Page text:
SAE 2011 World Congress & Exhibition

Conference Information
Name: SAE 2011 World Congress & Exhibition

Latest articles from this conference

Don C. Stevens, Stephen Arndt, Leda Wayne, Mark Arndt, Robert Anderson, Joseph Manning, Russell Anderson
Published: 12 April 2011
SAE Technical Paper Series, Volume 1; https://doi.org/10.4271/2011-01-1114

Andrea De Filippo, Claudio Ciaravino, , Davide Vezza, , , Theodoros Vlachos
Published: 12 April 2011
SAE Technical Paper Series; https://doi.org/10.4271/2011-01-0633

Abstract:
Experimental work was carried out on a small displacement Euro 5 automotive diesel engine alternatively fuelled with ultra low sulphur diesel (ULSD) and with two blends (30% vol.) of ULSD and of two different fatty acid methyl esters (FAME) obtained from both rapeseed methyl ester (RME) and jatropha methyl ester (JME) in order to evaluate the effects of different fuel compositions on particle number (PN) emissions. Particulate matter (PM) emissions for each fuel were characterized in terms of number and mass size distributions by means of two stage dilutions system coupled with a scanning mobility particle sizer (SMPS). Measurements were performed at three different sampling points along the exhaust system: at engine-out, downstream of the diesel oxidation catalyst (DOC) and downstream of the diesel particulate filter (DPF). Thus, it was possible to evaluate both the effects of combustion and after-treatment efficiencies on each of the tested fuels. Experiments were performed on a series of engine operating conditions, representative of specific phases of the New European Driving Cycle (NEDC), including cold start of the engine. No significant differences in terms of particle number were detected at engine-out among the different fuels under steady-state operating conditions, while a moderate reduction could be observed in particles mass size distribution with biofuels blends. Finally, the effects on PM emissions due to shifts of the engine operating points on the calibration maps caused by the different fuel characteristics (i.e. by the lower LHV of the biofuel blends) were shown to be extremely important, and significantly larger than the effects due to the different combustion characteristics of the biofuel blends, thus highlighting the need for a specific adjustment of the engine calibration in order to avoid jeopardizing the potential emission benefits of biofuels.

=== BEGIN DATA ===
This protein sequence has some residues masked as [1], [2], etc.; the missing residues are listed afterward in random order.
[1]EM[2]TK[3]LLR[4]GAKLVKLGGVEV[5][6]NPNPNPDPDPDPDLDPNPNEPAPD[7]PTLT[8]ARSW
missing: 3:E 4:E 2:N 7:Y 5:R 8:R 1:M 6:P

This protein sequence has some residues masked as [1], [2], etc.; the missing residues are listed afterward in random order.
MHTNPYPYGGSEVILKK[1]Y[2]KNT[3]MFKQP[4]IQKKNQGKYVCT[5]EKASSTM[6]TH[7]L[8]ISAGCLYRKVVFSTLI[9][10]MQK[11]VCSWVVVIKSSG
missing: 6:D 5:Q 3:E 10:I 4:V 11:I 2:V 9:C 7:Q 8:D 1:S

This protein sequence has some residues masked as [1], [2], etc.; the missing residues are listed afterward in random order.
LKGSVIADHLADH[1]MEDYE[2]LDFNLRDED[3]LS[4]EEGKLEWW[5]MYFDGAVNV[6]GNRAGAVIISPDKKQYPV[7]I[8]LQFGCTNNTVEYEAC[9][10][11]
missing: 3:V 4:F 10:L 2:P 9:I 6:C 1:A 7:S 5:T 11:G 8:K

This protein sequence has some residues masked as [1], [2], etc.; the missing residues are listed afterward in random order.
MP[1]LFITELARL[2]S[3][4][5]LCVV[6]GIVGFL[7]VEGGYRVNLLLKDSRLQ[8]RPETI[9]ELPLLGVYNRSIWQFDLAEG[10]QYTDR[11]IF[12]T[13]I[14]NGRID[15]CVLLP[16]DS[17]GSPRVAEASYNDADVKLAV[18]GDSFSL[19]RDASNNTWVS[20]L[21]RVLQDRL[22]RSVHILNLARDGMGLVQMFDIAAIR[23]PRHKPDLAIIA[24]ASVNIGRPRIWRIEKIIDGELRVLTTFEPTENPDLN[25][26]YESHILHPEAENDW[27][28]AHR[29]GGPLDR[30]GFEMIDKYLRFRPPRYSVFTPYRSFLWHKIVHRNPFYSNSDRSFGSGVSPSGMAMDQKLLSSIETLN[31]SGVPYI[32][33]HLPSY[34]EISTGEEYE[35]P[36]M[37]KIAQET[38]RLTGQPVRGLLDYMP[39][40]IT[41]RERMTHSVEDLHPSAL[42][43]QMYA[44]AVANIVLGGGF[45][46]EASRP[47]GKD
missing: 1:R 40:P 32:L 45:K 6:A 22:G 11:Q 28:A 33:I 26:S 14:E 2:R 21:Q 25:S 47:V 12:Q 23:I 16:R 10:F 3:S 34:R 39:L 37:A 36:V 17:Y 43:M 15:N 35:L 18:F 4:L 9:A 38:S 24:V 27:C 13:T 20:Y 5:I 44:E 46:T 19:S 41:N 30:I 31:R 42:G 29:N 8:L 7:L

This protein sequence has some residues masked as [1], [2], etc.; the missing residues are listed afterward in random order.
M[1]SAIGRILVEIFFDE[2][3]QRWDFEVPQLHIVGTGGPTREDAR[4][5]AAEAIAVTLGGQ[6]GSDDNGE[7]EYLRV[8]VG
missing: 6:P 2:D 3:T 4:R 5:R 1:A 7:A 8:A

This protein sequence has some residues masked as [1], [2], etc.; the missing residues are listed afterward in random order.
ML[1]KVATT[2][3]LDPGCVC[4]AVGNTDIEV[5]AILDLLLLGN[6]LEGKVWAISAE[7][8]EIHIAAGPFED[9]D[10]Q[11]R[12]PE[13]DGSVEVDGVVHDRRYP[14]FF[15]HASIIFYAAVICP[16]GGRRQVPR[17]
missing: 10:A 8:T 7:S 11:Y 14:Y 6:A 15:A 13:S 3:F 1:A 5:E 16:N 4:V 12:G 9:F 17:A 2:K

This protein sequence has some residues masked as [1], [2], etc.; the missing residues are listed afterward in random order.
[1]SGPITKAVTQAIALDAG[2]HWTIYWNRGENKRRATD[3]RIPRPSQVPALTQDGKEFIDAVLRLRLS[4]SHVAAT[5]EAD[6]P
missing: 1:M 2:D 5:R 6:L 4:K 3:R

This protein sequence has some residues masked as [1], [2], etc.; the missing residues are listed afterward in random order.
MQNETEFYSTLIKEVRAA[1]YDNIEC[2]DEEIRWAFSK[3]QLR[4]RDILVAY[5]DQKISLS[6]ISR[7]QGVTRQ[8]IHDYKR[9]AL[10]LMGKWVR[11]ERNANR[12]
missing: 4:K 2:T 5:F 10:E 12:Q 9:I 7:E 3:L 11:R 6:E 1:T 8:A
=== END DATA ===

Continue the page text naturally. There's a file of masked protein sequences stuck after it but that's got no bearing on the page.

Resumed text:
Katsuya Hoshino, Shoichiro Taira, Naoto Yoshimi, Yuji Yamasaki, Kazuhiko Higai, Masayasu Nagoshi, Yoshiharu Sugimoto
Published: 12 April 2011
SAE Technical Paper Series; https://doi.org/10.4271/2011-01-1056

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